2015-12-25 / Front Page

Cape Elizabeth Gun Club reloads

By Wm. Duke Harrington
Staff Writer

The sign put up by Cape Elizabeth Police Chief Neil Williams at the Spurwink Rod & Gun Club July 24, announcing live fire had been suspended out of concerns for safety, shows the telltale signs Dec. 18 that conditions for reopening had been met. (Courtesy photo) The sign put up by Cape Elizabeth Police Chief Neil Williams at the Spurwink Rod & Gun Club July 24, announcing live fire had been suspended out of concerns for safety, shows the telltale signs Dec. 18 that conditions for reopening had been met. (Courtesy photo) CAPE ELIZABETH — It was the very first thing they did. And they didn’t mean it to be disrespectful, they say. They simply couldn’t help themselves.

On July 24, Cape Elizabeth Police Chief Neil Williams put up a sign at the Spurwink Rod & Gun Club, announcing he had ordered the suspension of live fire at the site until further notice.

On Friday, Dec. 18, with a letter in hand from code enforcement officer Ben McDougal authorizing reopening of the range, club president Tammy Walter and information officer Mark Mayone took the sign, attached it to a board, placed it at the end of the 25-yard firing line, and shot it full of holes.

Following a soft opening on Dec. 20 for the sizable cadre of volunteers who helped to make the licensing possible, Walter opened the pistol line to all 300- plus club members on Monday, Dec. 22.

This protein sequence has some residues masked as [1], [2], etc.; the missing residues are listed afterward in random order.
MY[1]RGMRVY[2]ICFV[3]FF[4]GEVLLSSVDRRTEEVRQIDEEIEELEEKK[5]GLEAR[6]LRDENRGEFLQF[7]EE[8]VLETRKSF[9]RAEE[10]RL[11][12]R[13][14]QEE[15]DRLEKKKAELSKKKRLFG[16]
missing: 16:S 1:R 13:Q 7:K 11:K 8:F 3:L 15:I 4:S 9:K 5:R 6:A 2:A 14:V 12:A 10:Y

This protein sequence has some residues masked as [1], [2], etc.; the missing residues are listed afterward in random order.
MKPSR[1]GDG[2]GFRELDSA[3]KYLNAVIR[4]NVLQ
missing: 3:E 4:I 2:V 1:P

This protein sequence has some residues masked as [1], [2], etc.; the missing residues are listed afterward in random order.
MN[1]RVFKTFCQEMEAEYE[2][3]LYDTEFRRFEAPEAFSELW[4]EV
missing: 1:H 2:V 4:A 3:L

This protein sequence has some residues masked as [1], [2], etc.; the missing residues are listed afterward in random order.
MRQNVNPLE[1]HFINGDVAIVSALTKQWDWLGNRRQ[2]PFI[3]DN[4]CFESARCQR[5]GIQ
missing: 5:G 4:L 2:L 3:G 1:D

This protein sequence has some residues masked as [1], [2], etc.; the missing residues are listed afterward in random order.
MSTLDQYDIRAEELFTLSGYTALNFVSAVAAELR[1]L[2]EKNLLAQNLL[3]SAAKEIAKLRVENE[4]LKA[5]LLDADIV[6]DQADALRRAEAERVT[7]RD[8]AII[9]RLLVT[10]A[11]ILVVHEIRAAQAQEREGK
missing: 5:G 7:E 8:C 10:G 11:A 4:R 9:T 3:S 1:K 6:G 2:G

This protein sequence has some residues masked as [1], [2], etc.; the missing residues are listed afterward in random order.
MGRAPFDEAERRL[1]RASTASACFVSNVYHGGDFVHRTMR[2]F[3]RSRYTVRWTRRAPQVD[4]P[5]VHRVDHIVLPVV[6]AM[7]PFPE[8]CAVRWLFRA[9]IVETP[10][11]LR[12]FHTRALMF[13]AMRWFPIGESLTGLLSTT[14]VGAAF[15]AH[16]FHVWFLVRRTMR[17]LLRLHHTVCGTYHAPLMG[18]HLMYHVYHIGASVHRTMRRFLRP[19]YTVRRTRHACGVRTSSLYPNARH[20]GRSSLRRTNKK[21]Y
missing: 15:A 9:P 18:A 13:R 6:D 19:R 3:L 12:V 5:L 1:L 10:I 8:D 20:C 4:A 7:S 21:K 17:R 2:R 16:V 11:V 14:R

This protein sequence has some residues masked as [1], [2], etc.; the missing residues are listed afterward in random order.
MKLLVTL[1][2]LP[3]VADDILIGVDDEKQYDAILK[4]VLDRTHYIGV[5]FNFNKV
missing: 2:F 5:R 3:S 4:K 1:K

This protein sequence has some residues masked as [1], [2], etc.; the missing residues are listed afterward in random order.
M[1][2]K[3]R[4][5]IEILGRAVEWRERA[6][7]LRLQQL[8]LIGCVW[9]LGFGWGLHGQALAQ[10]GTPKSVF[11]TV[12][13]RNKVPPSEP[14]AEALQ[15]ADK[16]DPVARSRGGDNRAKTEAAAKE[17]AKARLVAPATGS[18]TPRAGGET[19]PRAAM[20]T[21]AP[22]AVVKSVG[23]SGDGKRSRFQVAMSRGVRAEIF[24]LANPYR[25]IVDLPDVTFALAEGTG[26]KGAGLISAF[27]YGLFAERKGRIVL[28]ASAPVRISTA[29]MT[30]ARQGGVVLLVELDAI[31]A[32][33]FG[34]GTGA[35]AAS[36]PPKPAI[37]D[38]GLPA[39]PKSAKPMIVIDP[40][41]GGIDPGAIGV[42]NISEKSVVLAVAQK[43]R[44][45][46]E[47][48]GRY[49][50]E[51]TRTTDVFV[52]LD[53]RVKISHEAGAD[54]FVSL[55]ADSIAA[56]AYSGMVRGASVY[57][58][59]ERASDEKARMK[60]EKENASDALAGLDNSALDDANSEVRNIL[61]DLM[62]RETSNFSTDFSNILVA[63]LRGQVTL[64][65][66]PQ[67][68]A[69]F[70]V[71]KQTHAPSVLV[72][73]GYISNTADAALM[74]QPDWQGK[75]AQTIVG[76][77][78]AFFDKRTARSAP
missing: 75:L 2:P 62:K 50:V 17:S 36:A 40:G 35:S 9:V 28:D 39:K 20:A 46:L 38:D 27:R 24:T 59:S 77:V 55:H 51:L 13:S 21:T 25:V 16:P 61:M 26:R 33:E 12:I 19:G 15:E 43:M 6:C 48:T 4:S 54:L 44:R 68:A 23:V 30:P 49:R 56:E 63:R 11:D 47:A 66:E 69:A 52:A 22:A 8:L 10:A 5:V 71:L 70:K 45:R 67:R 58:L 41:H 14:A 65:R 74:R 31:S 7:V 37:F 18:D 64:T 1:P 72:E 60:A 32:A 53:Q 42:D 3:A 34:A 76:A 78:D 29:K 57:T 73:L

“I'm grateful and thankful for our town that recognized our intense efforts and saw that we complied with everything they asked for,” she said. “All of this effort, time, money and emotion all stems from unsubstantiated safety issues.

That has always been the most painful part of this entire process.”

The Spurwink Rod & Gun Club has operated out of a valley off of Sawyer Road since 1954. However, what was then a rural area of far-flung farms has, in more recent years, become a bit of a boomtown.

The Cross Hill subdivision of high-end homes began to spring up in the 1990s and, by 2009, there were complaints of not just noise, but actual bullets coming from the nearby firing range. Chief Williams has said his officers were never able to prove just when three bullets found lodged in Cross Hill homes were fired, or that they came from the gun range.